This isn't about the new baby, it's about him being a big boy now and sleeping in his own room.

Anyway back to issue at hand. For me, there were a few strategies.

  1. Sleeping in child's bed with them.
  2. Making a deal with them, and letting them sleep with you every other night. this obviously won't work if he doesn't have a cot anymore and your bed isn't big enough to fit everybody in it, but it's something we used
  3. Putting on music in their room.
  4. Staying with him in his bed till he falls asleep.

You could also try recruiting DH to sleep with him while you get your much needed sleep. Not sure what your arrangements are exactly, but I suspect he'd take DH over nobody if those were his only options.

We haven't had any other children since my son so my wife never had to go through handling him at bedtime while pregnant, so I don't quite understand the exact difficulties you're facing here.

Also, I'm always a fan of the reasoning route. Using logic and explaining the truth of the matter. I've found children surprisingly understanding, so long as you are able to get on their level of communication. As your child is only two, that could be very difficult.

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First off: Happy birthday to your son! 2 years old is a very interesting time for a child. By then, children have started to get a real grasp on the world surrounding them. They already interact with peers. In a few months your son is likely to start to become self-aware ("Bobby wants..." becomes "I want..."). Language and communication abilities are going to start to explode. This is a very interesting and intense phase, and can put serious strain on children living through it – and on their parents.

On top of this, your son will become an older brother. A younger sibling being born is often a very hard time for the older siblings, especially if there is only one older child. From being the whole family's center of attention and the sole target of care they step down to the second place. And they had no saying in this decision, they weren't asked, and there's nothing they can do about this dramatic change in their world. They can make the obvious connection ("this wailing thing came and immediately took away what used to be mine") and blame the newly born baby, and it's not rare for the older child to lash out in frustration at the newest family member.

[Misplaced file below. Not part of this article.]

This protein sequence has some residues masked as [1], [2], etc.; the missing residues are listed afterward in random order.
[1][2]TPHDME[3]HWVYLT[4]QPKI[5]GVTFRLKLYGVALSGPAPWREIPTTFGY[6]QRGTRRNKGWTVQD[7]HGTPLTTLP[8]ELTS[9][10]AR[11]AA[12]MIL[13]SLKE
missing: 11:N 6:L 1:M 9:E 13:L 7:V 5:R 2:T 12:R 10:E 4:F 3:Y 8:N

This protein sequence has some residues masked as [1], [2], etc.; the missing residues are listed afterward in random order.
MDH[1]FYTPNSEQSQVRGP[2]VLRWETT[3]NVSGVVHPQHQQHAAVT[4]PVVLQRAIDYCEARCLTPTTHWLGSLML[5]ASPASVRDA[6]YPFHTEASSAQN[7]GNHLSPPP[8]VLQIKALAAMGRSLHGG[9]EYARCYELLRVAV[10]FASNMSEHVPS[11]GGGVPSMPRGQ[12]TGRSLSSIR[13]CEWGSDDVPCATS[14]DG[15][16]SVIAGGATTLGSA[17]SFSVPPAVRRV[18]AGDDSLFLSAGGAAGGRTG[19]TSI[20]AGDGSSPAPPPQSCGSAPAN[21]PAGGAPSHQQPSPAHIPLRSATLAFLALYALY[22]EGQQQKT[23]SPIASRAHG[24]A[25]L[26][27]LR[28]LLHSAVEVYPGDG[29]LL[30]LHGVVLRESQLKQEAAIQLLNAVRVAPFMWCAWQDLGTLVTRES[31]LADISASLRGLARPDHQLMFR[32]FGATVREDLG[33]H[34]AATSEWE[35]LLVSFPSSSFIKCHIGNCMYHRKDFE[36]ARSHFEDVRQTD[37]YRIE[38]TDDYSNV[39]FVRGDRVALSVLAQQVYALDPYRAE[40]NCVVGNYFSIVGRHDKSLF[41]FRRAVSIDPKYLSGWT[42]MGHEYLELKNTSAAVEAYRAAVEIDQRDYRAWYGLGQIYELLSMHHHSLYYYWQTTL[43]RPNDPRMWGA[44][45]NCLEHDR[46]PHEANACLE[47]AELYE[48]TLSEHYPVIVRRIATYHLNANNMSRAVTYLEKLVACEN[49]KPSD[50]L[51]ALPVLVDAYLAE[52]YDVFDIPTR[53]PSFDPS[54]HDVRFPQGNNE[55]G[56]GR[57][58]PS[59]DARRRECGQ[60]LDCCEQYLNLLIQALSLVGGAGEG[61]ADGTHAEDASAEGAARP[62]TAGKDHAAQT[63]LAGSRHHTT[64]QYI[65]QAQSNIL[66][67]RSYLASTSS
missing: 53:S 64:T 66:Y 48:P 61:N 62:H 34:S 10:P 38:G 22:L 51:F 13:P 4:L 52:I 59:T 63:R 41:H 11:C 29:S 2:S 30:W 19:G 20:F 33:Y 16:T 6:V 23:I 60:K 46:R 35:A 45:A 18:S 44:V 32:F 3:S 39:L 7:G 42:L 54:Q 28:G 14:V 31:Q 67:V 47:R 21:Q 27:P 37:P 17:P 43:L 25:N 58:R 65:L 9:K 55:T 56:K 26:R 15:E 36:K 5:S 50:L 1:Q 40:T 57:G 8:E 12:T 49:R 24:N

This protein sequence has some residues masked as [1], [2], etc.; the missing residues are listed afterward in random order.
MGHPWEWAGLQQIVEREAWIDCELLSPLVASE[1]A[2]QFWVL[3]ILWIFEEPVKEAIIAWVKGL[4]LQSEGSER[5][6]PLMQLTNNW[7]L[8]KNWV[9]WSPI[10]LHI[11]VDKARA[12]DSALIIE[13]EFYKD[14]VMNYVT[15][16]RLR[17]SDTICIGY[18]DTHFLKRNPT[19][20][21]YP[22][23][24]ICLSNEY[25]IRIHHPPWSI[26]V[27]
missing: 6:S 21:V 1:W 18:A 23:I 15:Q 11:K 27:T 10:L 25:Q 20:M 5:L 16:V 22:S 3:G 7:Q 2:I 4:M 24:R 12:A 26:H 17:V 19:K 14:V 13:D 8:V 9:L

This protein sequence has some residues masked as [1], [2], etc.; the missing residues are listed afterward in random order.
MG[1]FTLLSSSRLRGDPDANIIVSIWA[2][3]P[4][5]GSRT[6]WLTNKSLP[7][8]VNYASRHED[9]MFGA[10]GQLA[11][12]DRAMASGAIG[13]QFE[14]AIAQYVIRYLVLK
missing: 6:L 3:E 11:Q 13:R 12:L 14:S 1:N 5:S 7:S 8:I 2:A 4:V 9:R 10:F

Keeping the balance of attention right and preventing the older sibling(s) from feeling bad about the new sibling can be very hard for parents. That is worst immediately after the baby is born (when the newborn is totally helpless and the mother might not be able to do everything she used to), but many toddlers feel it already during pregnancy, when their parents think and care a lot about the yet-unborn, when their mother cannot play with them as she might used to, because this is physically too challenging for her or because she might feel sick or tired. Many children will revert to demanding the comforter they had already abandoned, start again to come to their parents' bed each night, and show similar habits that their parents thought they had long since left behind.